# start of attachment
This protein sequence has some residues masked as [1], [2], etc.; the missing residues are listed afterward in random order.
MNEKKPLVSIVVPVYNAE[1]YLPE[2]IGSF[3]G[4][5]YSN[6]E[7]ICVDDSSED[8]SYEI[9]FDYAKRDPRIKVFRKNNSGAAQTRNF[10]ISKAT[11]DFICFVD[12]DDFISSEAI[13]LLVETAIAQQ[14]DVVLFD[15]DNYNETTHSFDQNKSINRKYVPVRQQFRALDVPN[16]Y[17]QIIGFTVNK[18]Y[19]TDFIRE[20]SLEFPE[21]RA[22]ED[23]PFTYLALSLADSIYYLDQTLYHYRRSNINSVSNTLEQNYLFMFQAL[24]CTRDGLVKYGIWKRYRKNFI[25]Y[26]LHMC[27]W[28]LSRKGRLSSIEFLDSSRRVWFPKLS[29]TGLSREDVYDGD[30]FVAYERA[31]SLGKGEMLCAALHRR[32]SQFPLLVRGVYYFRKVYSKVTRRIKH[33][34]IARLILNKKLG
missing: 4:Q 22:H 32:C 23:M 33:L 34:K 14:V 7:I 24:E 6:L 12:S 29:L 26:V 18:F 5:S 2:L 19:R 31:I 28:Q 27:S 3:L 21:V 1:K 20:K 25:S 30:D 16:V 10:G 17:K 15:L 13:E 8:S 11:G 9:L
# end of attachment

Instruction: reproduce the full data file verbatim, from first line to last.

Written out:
This protein sequence has some residues masked as [1], [2], etc.; the missing residues are listed afterward in random order.
MNEKKPLVSIVVPVYNAE[1]YLPE[2]IGSF[3]G[4][5]YSN[6]E[7]ICVDDSSED[8]SYEI[9]FDYAKRDPRIKVFRKNNSGAAQTRNF[10]ISKAT[11]DFICFVD[12]DDFISSEAI[13]LLVETAIAQQ[14]DVVLFD[15]DNYNETTHSFDQNKSINRKYVPVRQQFRALDVPN[16]Y[17]QIIGFTVNK[18]Y[19]TDFIRE[20]SLEFPE[21]RA[22]ED[23]PFTYLALSLADSIYYLDQTLYHYRRSNINSVSNTLEQNYLFMFQAL[24]CTRDGLVKYGIWKRYRKNFI[25]Y[26]LHMC[27]W[28]LSRKGRLSSIEFLDSSRRVWFPKLS[29]TGLSREDVYDGD[30]FVAYERA[31]SLGKGEMLCAALHRR[32]SQFPLLVRGVYYFRKVYSKVTRRIKH[33][34]IARLILNKKLG
missing: 4:Q 22:H 32:C 23:M 33:L 34:K 14:V 7:I 24:E 6:L 12:S 29:L 26:V 18:F 5:S 2:L 19:R 31:I 28:Q 27:S 3:L 21:V 1:K 20:K 25:S 30:D 16:V 10:G 17:K 15:L 13:E 8:S 11:G 9:L